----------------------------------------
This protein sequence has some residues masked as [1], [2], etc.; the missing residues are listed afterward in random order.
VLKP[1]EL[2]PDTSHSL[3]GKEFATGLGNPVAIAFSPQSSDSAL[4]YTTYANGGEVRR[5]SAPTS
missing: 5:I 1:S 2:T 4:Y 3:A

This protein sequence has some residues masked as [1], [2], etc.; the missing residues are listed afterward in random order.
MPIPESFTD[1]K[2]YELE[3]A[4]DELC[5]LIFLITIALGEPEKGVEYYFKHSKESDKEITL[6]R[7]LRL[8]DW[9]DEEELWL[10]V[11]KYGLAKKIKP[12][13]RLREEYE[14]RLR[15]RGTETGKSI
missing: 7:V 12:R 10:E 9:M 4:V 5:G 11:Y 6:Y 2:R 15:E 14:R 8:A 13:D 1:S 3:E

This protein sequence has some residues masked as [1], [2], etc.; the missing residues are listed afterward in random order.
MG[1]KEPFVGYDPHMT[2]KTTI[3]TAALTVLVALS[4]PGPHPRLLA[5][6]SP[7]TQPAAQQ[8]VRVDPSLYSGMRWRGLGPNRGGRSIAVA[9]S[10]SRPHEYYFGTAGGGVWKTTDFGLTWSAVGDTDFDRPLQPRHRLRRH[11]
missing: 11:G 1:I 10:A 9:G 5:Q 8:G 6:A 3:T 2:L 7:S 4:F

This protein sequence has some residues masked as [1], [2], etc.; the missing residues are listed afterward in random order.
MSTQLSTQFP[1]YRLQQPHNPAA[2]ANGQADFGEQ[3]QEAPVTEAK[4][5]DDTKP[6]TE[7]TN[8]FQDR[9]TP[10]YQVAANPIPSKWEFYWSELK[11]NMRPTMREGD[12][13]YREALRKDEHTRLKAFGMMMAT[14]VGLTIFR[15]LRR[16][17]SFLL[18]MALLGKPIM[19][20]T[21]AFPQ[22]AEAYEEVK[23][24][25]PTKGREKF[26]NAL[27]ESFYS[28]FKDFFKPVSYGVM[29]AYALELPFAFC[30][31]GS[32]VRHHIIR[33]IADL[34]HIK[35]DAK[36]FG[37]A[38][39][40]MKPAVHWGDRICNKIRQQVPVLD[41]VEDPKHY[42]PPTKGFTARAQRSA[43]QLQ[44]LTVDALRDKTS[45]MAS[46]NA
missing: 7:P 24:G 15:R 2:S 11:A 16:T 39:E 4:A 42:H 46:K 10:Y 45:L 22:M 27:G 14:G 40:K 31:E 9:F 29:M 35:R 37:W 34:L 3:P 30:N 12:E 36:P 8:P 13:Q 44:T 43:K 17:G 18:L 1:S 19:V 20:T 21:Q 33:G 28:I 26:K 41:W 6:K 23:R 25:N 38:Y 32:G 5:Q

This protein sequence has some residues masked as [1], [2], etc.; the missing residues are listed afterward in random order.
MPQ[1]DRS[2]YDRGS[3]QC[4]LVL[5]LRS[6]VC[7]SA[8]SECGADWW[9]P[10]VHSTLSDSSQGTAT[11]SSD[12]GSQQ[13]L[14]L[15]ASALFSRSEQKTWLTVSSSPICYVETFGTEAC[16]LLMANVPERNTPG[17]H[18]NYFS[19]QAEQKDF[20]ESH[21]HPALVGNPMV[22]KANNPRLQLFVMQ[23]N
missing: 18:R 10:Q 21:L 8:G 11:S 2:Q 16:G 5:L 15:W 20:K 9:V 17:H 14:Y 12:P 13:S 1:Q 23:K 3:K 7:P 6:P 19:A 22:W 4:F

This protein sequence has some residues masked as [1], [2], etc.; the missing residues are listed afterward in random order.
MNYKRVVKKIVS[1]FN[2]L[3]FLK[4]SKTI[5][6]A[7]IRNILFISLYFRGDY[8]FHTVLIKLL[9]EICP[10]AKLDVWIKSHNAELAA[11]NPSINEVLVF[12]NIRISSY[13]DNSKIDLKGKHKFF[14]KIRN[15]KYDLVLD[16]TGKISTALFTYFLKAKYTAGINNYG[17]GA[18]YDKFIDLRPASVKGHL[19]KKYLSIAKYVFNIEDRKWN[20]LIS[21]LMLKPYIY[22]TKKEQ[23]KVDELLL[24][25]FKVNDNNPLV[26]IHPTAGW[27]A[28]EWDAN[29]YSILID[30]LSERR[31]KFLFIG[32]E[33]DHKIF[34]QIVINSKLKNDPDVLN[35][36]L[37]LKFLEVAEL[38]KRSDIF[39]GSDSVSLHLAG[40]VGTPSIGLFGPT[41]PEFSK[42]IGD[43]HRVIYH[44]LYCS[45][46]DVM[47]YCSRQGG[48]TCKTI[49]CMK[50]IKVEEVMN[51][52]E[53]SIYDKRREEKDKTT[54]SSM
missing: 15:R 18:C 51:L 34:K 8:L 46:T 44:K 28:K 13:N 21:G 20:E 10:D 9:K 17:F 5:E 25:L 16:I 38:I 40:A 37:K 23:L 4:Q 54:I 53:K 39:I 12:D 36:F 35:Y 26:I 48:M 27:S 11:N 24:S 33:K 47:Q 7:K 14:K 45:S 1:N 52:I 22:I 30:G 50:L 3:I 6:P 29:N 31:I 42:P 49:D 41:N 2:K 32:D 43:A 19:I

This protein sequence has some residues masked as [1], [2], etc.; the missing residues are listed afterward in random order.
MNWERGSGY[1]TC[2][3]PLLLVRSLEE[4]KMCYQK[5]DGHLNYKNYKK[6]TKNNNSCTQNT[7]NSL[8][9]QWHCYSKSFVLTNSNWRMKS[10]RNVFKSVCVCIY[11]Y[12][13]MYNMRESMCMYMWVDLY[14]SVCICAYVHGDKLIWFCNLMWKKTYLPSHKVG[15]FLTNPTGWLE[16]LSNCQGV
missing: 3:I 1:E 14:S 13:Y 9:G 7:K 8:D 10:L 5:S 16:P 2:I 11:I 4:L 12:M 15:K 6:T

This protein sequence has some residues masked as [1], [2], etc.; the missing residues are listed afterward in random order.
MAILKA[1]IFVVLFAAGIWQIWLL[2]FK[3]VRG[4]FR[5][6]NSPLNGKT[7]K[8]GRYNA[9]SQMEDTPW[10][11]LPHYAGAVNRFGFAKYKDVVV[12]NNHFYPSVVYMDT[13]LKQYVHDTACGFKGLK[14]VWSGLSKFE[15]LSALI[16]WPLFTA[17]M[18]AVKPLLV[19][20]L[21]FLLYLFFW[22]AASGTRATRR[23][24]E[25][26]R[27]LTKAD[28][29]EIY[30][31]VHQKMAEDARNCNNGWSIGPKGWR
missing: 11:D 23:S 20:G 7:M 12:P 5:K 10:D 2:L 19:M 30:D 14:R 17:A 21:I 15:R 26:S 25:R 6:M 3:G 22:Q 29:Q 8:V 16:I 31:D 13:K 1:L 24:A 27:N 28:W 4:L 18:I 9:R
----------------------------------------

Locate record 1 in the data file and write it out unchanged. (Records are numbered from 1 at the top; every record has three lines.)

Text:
This protein sequence has some residues masked as [1], [2], etc.; the missing residues are listed afterward in random order.
VLKP[1]EL[2]PDTSHSL[3]GKEFATGLGNPVAIAFSPQSSDSAL[4]YTTYANGGEVRR[5]SAPTS
missing: 5:I 1:S 2:T 4:Y 3:A